Workers’ compensation is a no-fault system that provides injured workers with medical cost coverage and wage loss benefits. It was designed to replace an inequitable prior system in which employees could only recover injury compensation if they could prove their employer’s negligence through a personal injury lawsuit. The advantage to workers’ comp is that benefits are payable even if the employer was not negligent and even if the employee was actually at fault for his or her own injuries. However, there are several situations in which an employee may not be entitled to compensation, even if he or she was injured on the job.
North Carolina’s Workers’ Compensation Act provides several exceptions to the general rule of coverage that NC workers enjoy including the following:
- If the injury was proximately caused by the worker being under the influence of alcohol or other controlled substances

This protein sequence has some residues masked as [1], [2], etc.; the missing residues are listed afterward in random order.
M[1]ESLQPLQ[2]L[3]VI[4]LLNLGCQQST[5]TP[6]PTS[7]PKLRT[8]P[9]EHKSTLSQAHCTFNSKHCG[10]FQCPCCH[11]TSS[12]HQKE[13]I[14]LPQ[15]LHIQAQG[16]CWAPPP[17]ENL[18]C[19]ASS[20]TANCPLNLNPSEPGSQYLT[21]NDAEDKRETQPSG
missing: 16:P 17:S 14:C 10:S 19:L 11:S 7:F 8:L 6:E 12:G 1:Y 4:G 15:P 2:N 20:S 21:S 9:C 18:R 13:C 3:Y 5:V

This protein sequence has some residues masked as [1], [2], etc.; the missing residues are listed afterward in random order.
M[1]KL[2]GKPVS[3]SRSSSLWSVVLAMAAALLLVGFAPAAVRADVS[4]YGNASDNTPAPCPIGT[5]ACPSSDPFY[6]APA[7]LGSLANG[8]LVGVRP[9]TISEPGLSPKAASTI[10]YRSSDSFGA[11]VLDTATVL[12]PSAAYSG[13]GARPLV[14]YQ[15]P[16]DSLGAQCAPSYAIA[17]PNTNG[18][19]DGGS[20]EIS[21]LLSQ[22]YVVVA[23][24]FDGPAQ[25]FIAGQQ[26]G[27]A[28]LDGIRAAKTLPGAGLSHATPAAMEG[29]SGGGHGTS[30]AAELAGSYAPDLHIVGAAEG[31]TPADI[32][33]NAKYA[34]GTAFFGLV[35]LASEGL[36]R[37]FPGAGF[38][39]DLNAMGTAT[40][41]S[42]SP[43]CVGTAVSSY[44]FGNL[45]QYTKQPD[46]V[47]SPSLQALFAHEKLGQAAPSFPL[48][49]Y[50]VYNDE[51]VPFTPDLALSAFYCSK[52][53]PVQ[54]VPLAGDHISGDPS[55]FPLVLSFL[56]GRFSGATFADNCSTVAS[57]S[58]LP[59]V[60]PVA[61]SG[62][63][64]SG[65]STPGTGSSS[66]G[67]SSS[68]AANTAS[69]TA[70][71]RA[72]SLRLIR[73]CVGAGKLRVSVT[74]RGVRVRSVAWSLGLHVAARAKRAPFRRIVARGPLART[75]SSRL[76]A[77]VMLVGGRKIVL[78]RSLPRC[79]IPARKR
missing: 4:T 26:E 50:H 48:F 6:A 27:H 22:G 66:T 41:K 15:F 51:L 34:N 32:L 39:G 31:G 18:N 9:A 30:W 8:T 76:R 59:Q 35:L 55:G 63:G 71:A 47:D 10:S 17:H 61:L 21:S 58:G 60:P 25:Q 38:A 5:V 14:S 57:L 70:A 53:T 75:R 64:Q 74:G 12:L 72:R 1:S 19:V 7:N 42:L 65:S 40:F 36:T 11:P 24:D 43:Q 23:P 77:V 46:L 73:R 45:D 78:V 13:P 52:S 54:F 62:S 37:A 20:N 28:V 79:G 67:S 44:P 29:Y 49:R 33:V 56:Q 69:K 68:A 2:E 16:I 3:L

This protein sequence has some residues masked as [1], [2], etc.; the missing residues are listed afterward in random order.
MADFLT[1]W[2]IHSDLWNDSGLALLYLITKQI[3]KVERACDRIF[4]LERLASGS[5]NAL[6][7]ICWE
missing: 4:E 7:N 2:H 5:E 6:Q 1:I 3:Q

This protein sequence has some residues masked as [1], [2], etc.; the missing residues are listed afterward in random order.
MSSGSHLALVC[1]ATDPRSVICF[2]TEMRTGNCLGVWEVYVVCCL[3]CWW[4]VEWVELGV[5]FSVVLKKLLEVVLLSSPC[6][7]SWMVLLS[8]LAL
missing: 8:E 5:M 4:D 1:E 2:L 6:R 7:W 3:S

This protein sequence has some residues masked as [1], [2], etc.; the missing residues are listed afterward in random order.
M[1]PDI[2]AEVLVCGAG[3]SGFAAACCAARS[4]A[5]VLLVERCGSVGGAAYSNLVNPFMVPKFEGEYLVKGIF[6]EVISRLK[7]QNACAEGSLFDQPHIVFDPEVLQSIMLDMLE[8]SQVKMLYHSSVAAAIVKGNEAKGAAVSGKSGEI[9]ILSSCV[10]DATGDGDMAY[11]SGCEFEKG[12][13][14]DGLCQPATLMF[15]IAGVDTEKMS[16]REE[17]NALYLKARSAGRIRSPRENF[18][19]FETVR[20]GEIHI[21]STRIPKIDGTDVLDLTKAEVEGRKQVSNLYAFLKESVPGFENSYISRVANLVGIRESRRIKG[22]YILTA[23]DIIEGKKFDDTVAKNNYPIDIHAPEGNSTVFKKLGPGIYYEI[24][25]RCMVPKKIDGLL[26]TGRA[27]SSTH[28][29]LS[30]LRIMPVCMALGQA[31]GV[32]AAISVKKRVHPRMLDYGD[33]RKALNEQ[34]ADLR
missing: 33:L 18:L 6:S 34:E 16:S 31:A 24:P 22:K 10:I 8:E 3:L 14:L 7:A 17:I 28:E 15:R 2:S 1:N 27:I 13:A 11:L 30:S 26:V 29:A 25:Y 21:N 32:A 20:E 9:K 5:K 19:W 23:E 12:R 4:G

- If the employee intentionally injured him or herself
- If the employee willfully misrepresented his or her physical condition during the hiring process, the employer relied upon that misrepresentation and there is a causal connection between the misrepresented physical condition and the employee’s injury
In addition to these more clearly defined exceptions, injuries suffered outside the course and scope of the employee’s employment may also be non-compensable, even if they occurred during working hours or on the employer’s premises. Unfortunately, the rules in this area are quite nuanced, and employers frequently try to stretch the bounds of this exception in order to escape accountability. If your North Carolina workers’ compensation claim has been denied, you should consult a knowledgeable attorney at once and review your legal options.